“This important FDA decision is the culmination of years of dedicated work by many researchers,” said Myron M. Levine, MD, DTPH, the Simon and Bessie Grollman Distinguished Professor at the University of Maryland School of Medicine (UM SOM). “For travelers to the many parts of the world where cholera transmission is occurring and poses a potential risk, this vaccine helps protect them from this disease. It is a wonderful example of how public-private partnerships can develop medicines from bench to bedside.” Dr. Levine is co-inventor of the vaccine, along with James B. Kaper, PhD, Chairman of the UM SOM Department of Microbiology and Immunology. In addition, the Center for Vaccine Development at UM SOM worked closely with PaxVax during the development of Vaxchora.
The attenuated cholera vaccine strain used in Vaxchora is CVD 103-HgR, which was in-licensed from the Center for Vaccine Development at UM SOM in 2010. Vaxchora is expected to be commercially available in Q3 2016. Vaxchora will be distributed through PaxVax’s U.S. marketing and sales organization, which currently commercializes Vivotif®, an FDA-approved oral typhoid fever vaccine.
About Vaxchora (Cholera Vaccine, Live, Oral)
Vaxchora is an oral vaccine indicated for active immunization against disease caused by Vibrio cholerae serogroup O1. Vaxchora is approved for use in adults 18 through 64 years of age traveling to cholera-affected areas. The effectiveness of Vaxchora has not been established in persons living in cholera-affected areas or in persons who have pre-existing immunity due to previous exposure to V. cholerae or receipt of a cholera vaccine. Vaxchora has not been shown to protect against disease caused by V. cholerae serogroup O139 or other non-O1 serogroups.
The FDA approval of Vaxchora is based on positive results from a 10 and 90-day cholera challenge trial, as well as two safety and immunogenicity trials in healthy adults that demonstrated efficacy of more than 90 percent at 10 days and 79 percent at 3 months post vaccination7. The most common adverse reactions were tiredness, headache, abdominal pain, nausea/vomiting, lack of appetite and diarrhea. More than 3,000 participants were enrolled in the Phase 3 clinical trial program that evaluated Vaxchora at sites in Australia and the United States.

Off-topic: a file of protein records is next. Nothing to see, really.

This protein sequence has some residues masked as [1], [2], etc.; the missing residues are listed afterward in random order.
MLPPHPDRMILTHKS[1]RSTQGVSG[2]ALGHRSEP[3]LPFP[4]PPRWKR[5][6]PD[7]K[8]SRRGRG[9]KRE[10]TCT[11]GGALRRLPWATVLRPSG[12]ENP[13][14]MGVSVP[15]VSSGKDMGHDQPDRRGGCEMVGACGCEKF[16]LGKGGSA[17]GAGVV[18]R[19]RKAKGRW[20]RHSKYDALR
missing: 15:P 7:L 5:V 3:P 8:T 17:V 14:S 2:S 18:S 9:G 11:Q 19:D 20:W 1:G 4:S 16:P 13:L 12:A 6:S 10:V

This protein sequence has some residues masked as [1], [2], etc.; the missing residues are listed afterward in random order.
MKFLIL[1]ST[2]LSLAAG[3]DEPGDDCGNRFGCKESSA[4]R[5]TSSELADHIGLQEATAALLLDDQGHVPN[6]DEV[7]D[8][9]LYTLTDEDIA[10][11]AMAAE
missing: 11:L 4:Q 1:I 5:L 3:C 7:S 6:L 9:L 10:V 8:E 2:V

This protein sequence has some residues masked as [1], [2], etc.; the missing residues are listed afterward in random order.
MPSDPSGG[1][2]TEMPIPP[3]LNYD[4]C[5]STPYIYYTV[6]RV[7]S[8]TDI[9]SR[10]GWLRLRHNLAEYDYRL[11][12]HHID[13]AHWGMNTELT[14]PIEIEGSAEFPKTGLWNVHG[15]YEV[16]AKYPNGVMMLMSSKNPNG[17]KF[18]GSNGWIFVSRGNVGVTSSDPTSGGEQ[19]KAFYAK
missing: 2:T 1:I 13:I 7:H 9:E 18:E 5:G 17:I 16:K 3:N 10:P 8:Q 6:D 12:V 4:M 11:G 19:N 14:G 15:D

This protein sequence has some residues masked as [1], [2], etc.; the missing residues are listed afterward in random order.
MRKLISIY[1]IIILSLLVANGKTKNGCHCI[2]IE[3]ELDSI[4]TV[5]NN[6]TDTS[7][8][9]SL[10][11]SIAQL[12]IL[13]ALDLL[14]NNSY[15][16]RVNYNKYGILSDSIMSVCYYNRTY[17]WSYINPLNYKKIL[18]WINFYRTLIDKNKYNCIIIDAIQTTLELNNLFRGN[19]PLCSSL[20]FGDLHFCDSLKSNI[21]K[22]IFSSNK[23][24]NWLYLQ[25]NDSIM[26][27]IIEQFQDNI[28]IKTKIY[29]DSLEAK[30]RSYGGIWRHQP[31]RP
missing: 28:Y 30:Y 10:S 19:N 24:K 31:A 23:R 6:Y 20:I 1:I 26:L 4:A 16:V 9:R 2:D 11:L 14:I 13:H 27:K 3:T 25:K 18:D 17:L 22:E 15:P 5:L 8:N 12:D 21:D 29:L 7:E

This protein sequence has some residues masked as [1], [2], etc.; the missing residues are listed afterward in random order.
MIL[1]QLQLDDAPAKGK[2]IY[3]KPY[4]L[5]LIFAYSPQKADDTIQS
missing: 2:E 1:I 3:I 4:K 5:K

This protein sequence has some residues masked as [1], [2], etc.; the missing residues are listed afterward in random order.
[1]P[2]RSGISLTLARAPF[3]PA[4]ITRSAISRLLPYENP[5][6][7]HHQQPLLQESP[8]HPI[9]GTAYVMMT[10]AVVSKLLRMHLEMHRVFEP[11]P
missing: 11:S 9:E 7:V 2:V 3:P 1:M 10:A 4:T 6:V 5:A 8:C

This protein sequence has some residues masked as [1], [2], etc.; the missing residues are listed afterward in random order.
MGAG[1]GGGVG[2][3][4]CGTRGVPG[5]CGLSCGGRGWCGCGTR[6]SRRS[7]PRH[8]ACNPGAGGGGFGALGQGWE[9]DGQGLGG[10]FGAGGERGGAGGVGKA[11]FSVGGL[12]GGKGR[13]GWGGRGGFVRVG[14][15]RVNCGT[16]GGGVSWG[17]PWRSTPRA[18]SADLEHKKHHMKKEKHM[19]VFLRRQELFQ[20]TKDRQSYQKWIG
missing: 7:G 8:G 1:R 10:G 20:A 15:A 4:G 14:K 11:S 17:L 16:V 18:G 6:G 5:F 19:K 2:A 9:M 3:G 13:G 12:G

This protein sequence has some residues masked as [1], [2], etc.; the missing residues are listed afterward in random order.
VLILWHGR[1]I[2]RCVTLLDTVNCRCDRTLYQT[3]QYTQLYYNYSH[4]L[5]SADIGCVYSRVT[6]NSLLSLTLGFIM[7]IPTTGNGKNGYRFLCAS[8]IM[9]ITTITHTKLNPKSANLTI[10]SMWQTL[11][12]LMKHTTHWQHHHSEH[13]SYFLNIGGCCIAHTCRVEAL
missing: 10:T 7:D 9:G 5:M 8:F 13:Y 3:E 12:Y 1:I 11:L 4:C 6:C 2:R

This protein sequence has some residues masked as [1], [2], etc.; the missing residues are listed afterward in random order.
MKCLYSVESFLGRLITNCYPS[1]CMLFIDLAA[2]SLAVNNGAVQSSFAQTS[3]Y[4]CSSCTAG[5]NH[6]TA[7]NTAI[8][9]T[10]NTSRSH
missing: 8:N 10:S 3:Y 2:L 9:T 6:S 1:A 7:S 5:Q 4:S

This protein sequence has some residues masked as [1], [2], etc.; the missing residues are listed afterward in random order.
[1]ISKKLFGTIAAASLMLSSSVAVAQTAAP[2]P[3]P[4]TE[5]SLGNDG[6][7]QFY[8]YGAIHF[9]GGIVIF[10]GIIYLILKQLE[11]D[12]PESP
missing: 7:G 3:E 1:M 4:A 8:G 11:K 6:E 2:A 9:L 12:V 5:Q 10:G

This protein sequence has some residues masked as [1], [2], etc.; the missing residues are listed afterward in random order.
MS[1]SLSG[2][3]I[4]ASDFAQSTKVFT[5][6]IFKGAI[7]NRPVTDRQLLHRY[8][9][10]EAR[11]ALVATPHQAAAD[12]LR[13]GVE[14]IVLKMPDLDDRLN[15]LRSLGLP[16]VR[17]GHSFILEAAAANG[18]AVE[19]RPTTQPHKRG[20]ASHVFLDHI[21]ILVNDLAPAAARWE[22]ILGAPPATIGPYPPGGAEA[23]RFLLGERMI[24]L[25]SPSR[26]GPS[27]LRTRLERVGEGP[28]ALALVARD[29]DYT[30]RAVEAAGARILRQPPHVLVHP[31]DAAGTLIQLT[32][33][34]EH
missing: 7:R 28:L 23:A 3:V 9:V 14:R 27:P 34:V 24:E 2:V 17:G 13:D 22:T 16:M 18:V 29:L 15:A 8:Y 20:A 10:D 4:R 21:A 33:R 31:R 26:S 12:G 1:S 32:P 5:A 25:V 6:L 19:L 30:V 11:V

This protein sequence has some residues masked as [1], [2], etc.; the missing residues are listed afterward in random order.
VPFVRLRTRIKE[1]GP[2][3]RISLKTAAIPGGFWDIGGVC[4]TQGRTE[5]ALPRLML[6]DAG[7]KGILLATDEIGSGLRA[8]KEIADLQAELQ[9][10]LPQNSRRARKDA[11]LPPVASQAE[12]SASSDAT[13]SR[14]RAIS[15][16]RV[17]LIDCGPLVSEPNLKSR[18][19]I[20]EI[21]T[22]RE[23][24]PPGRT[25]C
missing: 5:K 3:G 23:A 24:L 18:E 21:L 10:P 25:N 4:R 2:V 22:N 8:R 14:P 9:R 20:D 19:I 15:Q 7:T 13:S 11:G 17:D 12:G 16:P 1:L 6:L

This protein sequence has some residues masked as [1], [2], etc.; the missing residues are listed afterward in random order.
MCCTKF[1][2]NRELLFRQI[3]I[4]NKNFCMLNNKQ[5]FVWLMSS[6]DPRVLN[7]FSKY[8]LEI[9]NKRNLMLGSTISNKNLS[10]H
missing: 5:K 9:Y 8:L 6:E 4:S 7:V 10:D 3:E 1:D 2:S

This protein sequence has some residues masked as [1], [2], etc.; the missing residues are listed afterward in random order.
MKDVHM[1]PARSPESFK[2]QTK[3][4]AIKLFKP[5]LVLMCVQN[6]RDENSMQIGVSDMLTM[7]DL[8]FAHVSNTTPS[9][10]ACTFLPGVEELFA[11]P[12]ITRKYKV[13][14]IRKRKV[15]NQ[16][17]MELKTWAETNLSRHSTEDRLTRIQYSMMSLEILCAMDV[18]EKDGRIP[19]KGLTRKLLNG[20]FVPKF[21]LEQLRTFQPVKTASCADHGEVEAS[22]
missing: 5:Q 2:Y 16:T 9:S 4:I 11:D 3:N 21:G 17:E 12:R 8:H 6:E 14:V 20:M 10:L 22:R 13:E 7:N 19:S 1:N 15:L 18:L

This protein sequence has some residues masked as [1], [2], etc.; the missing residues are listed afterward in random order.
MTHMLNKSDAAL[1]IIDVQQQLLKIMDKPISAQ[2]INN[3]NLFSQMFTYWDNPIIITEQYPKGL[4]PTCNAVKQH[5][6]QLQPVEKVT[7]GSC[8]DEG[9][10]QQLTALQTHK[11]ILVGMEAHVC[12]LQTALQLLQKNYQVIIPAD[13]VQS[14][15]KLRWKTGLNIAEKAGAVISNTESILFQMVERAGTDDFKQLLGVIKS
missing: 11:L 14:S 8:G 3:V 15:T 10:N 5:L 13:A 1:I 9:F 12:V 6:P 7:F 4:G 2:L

For the full Prescribing Information, please visit www.vaxchora.com.
PaxVax develops, manufactures and commercializes innovative specialty vaccines against infectious diseases for traditionally overlooked markets such as travel. PaxVax has licensed vaccines for typhoid fever (Vivotif) and cholera (Vaxchora), and vaccines at various stages of research and clinical development for adenovirus, anthrax, hepatitis A, HIV, and zika. As part of its social mission, PaxVax is also working to make its vaccines available to broader populations most affected by these diseases. PaxVax is headquartered in Redwood City, California and maintains research and development and Good Manufacturing Practice (GMP) facilities in San Diego, California and Bern, Switzerland and other operations in Bermuda and Europe. More information is available at www.PaxVax.com.
1 Centers for Disease Control and Prevention. Cholera: General Information. November 2014. http://www.cdc.gov/cholera/general. Accessed June 2016.
2 World Health Organization website. Cholera Fact Sheet. July 2015. http://www.who.int/mediacentre/factsheets/fs107/en/. Accessed June 2016.
3 Loharikar A et al. Cholera in the United States, 2001-2011: a reflection of patterns of global epidemiology and travel. Epidemiol Infect. 2015;143(4):695-703. doi:10.1017/S0950268814001186.
4 Ali M et al. Updated global burden of cholera in endemic countries. PLoS Negl Trop Dis. 2015; 9: e0003832 doi: 10.1371/journal.pntd.0003832.